Keywords: testosterone; androstenedione; testis; flying fox; mating

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A. G. Wheeler and A. W. Blackshaw

Summary. Twenty ewes in which maintained corpora lutea had been established were subject to 1 of 3 treatments: denervation of the ovaries by freezing, denervation of the ovaries using the chemical 6-hydroxydopamine, or control. The animals were exposed sequentially to normal (24·5°C), cold (10·7°C), normal (23·8°C), hot (39·4°C) and normal (24·6°C) temperatures, each for 1 week. On the final 3 days of exposure rectal temperatures and heart rates were measured, and on the final day the body weights, respiratory rates, and blood glucose concentrations were measured and a series of 5 blood samples was collected from each ewe for determination of the progesterone concentrations. The progesterone concentration was greatest during the hot period in 8 of the 12 animals, particularly in the ewes with denervated ovaries (6 of the 7 animals). This suggests that high ambient temperatures increase progesterone concentrations non-specifically, and that denervated ovaries are more sensitive to the circulating catecholamines that presumably mediate this effect. The progesterone concentrations were lower (P < 0·001) in the groups with freezing or chemically denervated ovaries (2·86 and 2·73 ng/ml respectively) than in the control group (3·38 ng/ml), suggesting that the ovarian innervation plays a physiological role in regulating progesterone secretion.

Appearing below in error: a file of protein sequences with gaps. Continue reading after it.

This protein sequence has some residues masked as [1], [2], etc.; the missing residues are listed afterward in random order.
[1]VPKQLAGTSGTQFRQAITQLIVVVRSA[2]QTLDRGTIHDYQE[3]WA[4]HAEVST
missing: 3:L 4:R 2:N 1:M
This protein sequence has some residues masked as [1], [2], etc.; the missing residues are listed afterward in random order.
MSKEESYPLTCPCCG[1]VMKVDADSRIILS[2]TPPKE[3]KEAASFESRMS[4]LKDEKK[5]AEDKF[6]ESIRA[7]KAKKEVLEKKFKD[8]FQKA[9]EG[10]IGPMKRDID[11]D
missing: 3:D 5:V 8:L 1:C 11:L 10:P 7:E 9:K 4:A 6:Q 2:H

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M. A. McGuckin and A. W. Blackshaw